As a business owner (yes, blogging also counts as a business), how often have you heard the phrase you have to spend money to make money?
Relatively often, right?
Well, what if I told you, in many cases, I just don’t agree with this statement.
I know that might be an unpopular opinion, and there’s no doubt there are many cases of people who have spent money on their blogs and businesses, and they’ve seen the payoff.
But what happens when you put money into a blog or a business, and you don’t see any return? More often than not, the money loss occurs, and we have to wonder, was spending money to make money a risk that I had to take?
I’m here to tell you as a blogger and former small business owner myself, it doesn’t have to be this way. If you’re working on a budget, you absolutely can still run a blog or a business.
Disclaimer: There are affiliate links in this post, which means I make a small commission if you choose to purchase through one of my links, but just know these are all products I’ve used and would recommend.
Why you shouldn’t invest a large sum of money into your blog as a new blogger on a budget
Let me preface this by saying every blogger’s journey is different, but I am strong believer that when you’re just starting out with a blog, there’s absolutely no reason to invest money into it initially, especially if you’ve never done any type of blogging before. It’s makes much more sense to test out blogging, and ensure you actually enjoy it before you go investing a ton of money into it.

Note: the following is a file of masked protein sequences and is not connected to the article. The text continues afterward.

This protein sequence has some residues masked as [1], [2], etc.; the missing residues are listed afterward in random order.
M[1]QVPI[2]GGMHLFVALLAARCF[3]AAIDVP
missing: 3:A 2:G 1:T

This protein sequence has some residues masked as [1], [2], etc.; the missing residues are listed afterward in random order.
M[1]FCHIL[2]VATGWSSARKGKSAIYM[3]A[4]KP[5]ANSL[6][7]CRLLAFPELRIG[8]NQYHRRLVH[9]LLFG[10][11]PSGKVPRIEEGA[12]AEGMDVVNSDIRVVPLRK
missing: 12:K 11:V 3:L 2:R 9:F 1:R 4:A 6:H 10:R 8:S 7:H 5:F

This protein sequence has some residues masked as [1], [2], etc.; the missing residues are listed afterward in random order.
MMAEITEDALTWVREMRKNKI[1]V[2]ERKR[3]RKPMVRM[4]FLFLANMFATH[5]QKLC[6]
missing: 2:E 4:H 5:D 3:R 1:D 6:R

And so, with that in mind, there are only two things I believe you should invest in initially: (1) a domain and (2) hosting services.
Your domain is your website. So, for example, my domain for this blog is hustleandhearts.com. It’s the address for where people can find my content.
Your hosting is where your website “lives.” It’s a bit more technical than that, but essentially every website has to be hosted on a server, and when you pay a hosting service, they “host” your website for the agreed upon fee.
These are inexpensive investments (generally less $70 for the whole year), and the frustration you’ll avoid by having these set up right from the beginning is worth it in my opinion.
Having said that, if you’re completely new to blogging, have no plans to grow your blog, and are doing it just for fun, by all means, set up a free WordPress or Blogger account, but just know if you want to grow your blog in the future, having your own website is key.
There are three main reasons why you should own your domain/use web hosting:
If you want any shot of being taken seriously in the blogging world, you need to own your website. Plain and simple.
I mean, think about it: Would you take a website seriously if it was called hustleandhearts.wordpress.com? I know I wouldn’t.
Not to mention, because hosting and domains are so inexpensive, most serious bloggers have them, so you don’t even often come across blogs with these free domains. Or, if you do, they look extremely outdated and unprofessional, and if you’re like me, you’re already clicking away from that website before you even start reading the content.
These days, with so many people trying to break into the world of blogging, you need to set yourself up for success, and at least have your own website. If you ignore this step, you’re already putting yourself at a disadvantage in an extremely competitive industry.
SEO might be a little more technical of an idea if you’re new to blogging, but basically it’s just the art of getting your content to show up in search results, which is what every blogger wants when they’re trying to grow their blog.
With that mind, if you start with a free WordPress account, and then decide down the road that you’d like to migrate over to your own website, your SEO is compromised.